It’s like a weird little balm to this working mama’s soul, getting to be a part of your day in the spaces I’m normally not.

There is an easy, lazy joy in the days where I get more of you.

It happened out of nowhere.

“Hey, mama? You my best f’end. We bes’ buddies. I ‘yuv so much.”


It was one of those glorious moments where so much good is happening, you basically can’t move a muscle except for your bottom lip to automagically pouf out & your eyes to start filling with tears.

You, having absolutely no idea the gravity of the situation, uneventfully went back to touching your dinner—
that’s a thing you do now, where instead of actually consuming food, you appear to believe you can absorb its nutrients through careful inspection and squishing—
and meanwhile, I’m sitting there making Did You Seriously Just Hear That, I Am Dead Now eyes at your daddy.


And p.s.?
I ‘yuv you so much, too.
– mama

&! dear nixon: you are 2!

happy two, my little light!

TWO, dude.

I still remember the night we brought you home—

we walked through the front door, gently settled your car seat on the floor, and then had this moment where we looked at each other like… oh holy shit the baby is at our house.

See, when you’re New Parents at the hospital, everything that happens only feels half real.
That whole place is weird & unfamiliar, so all that takes place within that space almost feels the same; like it’s all still for real, but only just sort of.

Then you get home, and you suddenly have this brand-new human in your living room, and you’re standing there going, okay but do we have somewhere we can put the baby when we’re not holding him? because I don’t know and I really didn’t think much about that part before we left the house, and I can’t just put him in his crib because WHY IS IT SO BIG WHEN HE IS SO SMALL and it looks like a baby jail

Your first night home, you slept next to our bed in this crazy circular bassinet.

We’d had your crib set up down the hall from for months, but that distance was basically next door as far as I was concerned & ALSO HOW WOULD I KNOW IF YOU GOT COLD OR GOT BORED WITH BREATHING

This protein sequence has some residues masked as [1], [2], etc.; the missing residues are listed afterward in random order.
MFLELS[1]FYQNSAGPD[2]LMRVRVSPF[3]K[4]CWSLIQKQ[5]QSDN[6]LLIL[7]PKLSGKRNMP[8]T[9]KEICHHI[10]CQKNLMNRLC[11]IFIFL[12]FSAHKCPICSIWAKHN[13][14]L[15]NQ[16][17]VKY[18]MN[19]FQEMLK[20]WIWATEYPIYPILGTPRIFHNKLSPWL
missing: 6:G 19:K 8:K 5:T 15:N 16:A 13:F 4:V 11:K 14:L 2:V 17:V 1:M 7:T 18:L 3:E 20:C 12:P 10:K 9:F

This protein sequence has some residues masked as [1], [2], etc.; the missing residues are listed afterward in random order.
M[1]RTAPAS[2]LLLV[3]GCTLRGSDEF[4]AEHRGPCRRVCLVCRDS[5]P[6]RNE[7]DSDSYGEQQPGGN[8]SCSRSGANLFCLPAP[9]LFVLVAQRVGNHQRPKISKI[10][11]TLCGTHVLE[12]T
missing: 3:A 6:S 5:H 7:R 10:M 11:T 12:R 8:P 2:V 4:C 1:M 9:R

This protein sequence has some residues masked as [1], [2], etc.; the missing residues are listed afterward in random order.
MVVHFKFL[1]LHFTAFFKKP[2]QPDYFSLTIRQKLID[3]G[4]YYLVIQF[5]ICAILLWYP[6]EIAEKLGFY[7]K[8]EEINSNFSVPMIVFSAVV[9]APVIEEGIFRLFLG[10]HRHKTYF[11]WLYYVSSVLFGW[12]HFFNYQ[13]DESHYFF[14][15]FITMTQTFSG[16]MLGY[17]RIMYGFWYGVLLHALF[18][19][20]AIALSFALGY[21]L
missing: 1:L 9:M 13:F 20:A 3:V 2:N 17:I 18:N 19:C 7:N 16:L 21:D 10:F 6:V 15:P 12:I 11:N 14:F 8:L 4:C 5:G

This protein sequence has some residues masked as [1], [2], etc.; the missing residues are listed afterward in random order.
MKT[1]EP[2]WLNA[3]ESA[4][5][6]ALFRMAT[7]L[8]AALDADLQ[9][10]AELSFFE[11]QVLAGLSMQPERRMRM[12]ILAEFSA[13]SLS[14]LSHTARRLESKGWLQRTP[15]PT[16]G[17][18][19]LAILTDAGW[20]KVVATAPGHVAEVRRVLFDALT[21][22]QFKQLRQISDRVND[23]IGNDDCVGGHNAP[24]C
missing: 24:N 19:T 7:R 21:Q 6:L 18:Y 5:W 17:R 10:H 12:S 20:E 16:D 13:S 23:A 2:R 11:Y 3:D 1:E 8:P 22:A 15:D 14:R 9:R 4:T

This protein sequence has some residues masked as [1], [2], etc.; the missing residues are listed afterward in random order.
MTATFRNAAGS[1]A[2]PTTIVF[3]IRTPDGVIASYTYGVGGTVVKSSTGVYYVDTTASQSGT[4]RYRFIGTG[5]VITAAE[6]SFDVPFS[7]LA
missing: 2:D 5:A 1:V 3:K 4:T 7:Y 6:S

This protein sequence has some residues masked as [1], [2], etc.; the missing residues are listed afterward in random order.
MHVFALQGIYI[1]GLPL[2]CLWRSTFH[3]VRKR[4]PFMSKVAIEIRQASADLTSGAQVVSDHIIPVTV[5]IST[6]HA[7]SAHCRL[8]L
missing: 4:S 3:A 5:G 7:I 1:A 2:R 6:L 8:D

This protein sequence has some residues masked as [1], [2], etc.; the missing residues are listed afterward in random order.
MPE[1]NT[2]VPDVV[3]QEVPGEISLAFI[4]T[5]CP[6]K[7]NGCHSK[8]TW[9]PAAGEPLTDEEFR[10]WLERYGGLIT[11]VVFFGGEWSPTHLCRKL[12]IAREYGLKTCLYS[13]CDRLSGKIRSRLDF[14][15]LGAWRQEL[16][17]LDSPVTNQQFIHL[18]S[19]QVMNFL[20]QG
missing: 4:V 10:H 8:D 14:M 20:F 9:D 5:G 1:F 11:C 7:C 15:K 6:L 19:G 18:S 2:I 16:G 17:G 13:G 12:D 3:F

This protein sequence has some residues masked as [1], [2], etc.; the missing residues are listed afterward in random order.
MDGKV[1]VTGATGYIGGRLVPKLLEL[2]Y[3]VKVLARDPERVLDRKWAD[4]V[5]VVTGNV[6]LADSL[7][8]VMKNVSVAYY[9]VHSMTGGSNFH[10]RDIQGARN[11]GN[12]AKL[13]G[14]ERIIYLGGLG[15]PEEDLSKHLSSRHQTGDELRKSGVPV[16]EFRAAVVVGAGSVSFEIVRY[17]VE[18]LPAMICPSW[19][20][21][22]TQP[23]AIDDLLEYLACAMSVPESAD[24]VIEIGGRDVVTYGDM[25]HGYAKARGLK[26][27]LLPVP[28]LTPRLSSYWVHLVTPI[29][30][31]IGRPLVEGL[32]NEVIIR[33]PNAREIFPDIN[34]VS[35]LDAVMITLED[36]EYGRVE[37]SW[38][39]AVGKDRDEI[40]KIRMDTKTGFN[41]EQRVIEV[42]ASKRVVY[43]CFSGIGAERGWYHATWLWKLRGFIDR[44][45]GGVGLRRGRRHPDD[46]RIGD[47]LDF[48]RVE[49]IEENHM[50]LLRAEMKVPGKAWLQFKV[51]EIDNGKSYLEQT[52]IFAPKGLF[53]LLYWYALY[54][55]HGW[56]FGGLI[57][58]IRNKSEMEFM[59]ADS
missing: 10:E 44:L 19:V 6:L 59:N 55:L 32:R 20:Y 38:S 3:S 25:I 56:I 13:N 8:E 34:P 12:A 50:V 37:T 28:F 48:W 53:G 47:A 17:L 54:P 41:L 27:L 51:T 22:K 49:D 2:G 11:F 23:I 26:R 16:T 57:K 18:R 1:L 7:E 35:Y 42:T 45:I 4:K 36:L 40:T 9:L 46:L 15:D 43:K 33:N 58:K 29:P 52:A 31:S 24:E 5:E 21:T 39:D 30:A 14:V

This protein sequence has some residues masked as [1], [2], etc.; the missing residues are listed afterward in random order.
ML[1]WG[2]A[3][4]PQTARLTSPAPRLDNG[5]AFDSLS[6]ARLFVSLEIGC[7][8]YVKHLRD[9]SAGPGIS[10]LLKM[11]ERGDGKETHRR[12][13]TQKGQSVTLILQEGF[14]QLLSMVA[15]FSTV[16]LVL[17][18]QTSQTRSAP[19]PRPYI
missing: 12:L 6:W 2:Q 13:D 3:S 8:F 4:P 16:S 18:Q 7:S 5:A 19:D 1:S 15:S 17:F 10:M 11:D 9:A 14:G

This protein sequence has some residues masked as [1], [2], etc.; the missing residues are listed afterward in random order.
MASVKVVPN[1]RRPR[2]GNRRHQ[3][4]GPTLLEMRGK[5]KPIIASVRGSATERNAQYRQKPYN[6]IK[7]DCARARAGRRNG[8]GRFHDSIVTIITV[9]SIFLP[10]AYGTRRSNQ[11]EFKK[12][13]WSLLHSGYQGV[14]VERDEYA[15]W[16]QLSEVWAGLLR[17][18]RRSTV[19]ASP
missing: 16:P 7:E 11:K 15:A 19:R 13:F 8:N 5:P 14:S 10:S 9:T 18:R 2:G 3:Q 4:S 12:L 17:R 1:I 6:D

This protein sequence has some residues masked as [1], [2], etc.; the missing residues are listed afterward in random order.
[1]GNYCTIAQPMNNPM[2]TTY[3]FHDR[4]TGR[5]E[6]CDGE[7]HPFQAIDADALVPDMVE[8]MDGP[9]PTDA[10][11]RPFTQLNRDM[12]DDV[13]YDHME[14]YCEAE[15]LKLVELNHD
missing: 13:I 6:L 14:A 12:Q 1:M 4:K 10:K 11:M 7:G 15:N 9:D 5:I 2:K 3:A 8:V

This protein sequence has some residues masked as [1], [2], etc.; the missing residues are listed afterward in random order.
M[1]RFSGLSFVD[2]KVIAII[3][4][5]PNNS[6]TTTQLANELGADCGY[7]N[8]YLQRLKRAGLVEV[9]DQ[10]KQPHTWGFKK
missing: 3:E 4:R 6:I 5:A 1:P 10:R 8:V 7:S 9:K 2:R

I was a delight.

As it turned out, the sides of your bassinet were too tall for me to peer over and spy on you, so I spent most of that first night popping up like manic toast, alternating between checking to see if you were cold (HEY BABY IT’S ME AGAIN, YOU COLD BRO?) and checking to see if you were still breathing.

It all feels like yesterday and a lifetime ago—
the late-night nursing sessions where I felt like the only person awake in the quiet, dark world;
the little squeaks you’d make before passing out in a chill milk coma on my shoulder;
how I gave you Friar Tuck hair on accident like, one week in, because I read that exfoliating your scalp with coconut oil would help cure your cradle cap, and all it wound up doing was ERASING YOUR HAIRS AND I AM STILL REGRETFUL ABOUT THIS.

It’s amazing how clear some of those memories stand out still;
the raw fear, the fierce love,
the tiny triumphs, the tears.

If I could go back and talk to brand-new-mama me?
I’d tell her that all the questions you have, and all the things that intimidate you the most, and all the tiny, important pieces that don’t show up in the books or the blogs—
those are the pieces you wind up knowing by heart.

Because, somehow, all the answers are already tucked away inside of you, waiting to be unraveled and known as soon as you need them.